Book review: The Saturday Night Ghost Club

The Saturday Night Ghost Club by Craig Davidson

My rating: 3 of 5 stars

The Saturday Night Ghost Club is, more than anything, a story about growing up and making the transition away from childhood, leaving behind the magical and fantastic and trading them in for the everyday and mundane, and accepting that not everything in the world is good, that life can be arbitrary and unfair, but that the journey is still one filled with wonders and the love of others.

Jake Baker is a 12-year-old boy living with his parents in Niagara Falls, also known as “Cataract City” because of how it never changes, how its old buildings are left to stand as relics and skeletons instead of being torn down to be replaced with newer edifices. During the summer Jake becomes friends with the kids of a new family in town, the Yellowtails. Billy is quiet and rocksteady, while his older sister Dove is revealed to be grappling with unspecified mental issues that make her “larger than life.” She gets most of the best lines in the story as a result.

The core of the story revolves around Jake’s Uncle Calvin, a seemingly lovable eccentric who peddles strange wares at his store, The Occultarium. Calvin believes in ghosts and other sundry weird things, and shares stories of the macabre with Jake–who is afraid of nearly everything–culminating in the formation of The Saturday Night Ghost Club, in which a small group, led by Calvin, are given tours of local haunts.

As it becomes clearer than there is more to Uncle Calvin than meets the eye, the story turns from sweet to bittersweet, becoming a reminisce tinged with sadness, but with hope or at least the possibility of hope never far off.

Davidson writes with a kind of spare gentleness, the prose painting the scenes with quick metaphors; interjections from Jake–the story’s narrator–never feel like the voice of the writer intruding, but rather the earnest reflections of someone who has yearned to tell this story.

The villain of the piece, a budding young sociopath named Percy, feels somewhat stock and perhaps a bit unnecessary, but Davidson uses him to draw out the growth of Jake. It just seems like these kinds of stories about growing up must always have a Bully who is overcome.

Overall, though, this was a short but enjoyable ride, even without the “twist” at the end, a pleasant enough look at growing up in a town where tragedy can lay just a step away.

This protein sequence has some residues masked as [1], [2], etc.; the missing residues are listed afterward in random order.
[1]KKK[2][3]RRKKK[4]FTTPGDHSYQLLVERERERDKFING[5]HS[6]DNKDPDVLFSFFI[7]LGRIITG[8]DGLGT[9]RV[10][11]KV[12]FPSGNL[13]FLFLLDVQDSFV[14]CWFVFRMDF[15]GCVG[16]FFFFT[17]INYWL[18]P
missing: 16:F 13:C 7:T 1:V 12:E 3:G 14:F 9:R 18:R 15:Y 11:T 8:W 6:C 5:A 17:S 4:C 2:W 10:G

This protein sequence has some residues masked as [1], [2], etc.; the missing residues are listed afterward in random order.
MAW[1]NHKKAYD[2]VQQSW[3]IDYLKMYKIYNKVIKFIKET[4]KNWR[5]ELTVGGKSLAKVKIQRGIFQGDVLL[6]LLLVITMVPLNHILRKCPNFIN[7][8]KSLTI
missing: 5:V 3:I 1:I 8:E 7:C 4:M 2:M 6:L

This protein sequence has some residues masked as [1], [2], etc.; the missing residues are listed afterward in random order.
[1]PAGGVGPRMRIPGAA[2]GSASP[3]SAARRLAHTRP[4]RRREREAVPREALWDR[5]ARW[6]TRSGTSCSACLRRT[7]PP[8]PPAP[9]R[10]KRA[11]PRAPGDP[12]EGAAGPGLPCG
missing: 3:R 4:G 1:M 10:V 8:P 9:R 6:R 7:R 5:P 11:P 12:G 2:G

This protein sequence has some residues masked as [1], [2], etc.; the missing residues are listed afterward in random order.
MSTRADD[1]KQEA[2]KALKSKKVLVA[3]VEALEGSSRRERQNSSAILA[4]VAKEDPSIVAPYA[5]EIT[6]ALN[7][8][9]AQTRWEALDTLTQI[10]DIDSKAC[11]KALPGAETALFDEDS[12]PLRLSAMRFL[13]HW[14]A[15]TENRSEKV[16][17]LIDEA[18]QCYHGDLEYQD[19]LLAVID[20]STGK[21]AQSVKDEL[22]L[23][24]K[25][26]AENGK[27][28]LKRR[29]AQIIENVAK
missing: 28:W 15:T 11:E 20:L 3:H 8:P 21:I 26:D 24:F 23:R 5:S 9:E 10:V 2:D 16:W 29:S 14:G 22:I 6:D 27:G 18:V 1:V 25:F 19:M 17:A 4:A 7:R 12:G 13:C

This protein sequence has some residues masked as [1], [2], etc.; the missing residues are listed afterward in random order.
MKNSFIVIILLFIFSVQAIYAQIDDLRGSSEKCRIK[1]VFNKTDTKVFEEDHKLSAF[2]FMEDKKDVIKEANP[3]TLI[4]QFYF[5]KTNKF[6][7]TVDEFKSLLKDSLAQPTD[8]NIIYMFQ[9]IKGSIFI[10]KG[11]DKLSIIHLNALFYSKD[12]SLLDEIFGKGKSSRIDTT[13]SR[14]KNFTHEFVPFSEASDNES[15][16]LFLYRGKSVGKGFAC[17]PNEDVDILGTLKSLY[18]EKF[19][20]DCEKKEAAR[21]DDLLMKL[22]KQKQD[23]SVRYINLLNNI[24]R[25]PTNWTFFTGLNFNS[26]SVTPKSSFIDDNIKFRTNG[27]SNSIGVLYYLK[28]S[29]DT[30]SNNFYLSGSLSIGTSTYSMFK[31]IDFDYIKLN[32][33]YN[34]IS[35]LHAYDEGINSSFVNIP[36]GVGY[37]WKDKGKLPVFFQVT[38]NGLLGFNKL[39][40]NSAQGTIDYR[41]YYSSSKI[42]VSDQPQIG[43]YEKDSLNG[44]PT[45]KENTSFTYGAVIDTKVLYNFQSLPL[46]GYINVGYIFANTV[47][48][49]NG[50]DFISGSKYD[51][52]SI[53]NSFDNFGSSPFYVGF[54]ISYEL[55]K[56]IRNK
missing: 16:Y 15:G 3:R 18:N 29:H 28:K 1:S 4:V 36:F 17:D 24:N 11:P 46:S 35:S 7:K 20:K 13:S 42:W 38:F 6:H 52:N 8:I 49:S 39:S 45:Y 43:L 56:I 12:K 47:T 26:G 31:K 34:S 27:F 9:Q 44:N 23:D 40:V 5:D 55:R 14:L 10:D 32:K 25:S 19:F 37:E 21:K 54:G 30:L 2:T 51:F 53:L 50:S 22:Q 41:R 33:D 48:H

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Book review: Flamer

Flamer by Mike Curato

My rating: 4 of 5 stars

This is a cute and affecting coming of age story about a pudgy 14-year-old Filipino boy spending his last summer at scouts camp before starting high school.

Author Mike Curato notes the story is fictional but deftly deploys his real life experience going through scouts, setting the story in 1995, the same time he was in scouts. The result is a story filled with lots of authentic details, ranging from the mundane (you’ll learn about a bunch of different knots) to the mildly horrifying (best summed up as “boys will be boys”).

The titular character Aiden grapples with his identity while fighting off accusations of being gay. A few of the boys are openly hostile to him, throwing slurs about his race and orientation. Things come to a head and for a time turn dark for Aiden, but he ultimately finds the strength to be true to himself.

The artwork here, is terrific–the facial expressions often convey more than any words could. The teasing and threats, the quick dismissal of the same, the gangly awkwardness of teenagers, and the effortless cruelty of boys–all of it is captured in a pleasing black and white style that bursts into color when things get hot (symbolism!)

While this feels like a YA graphic novel, its frankness when it comes to sexuality might make for some squeamishness, depending on the sensibilities of the reader. That said, this is a warm, funny and ultimately touching story. Recommended.

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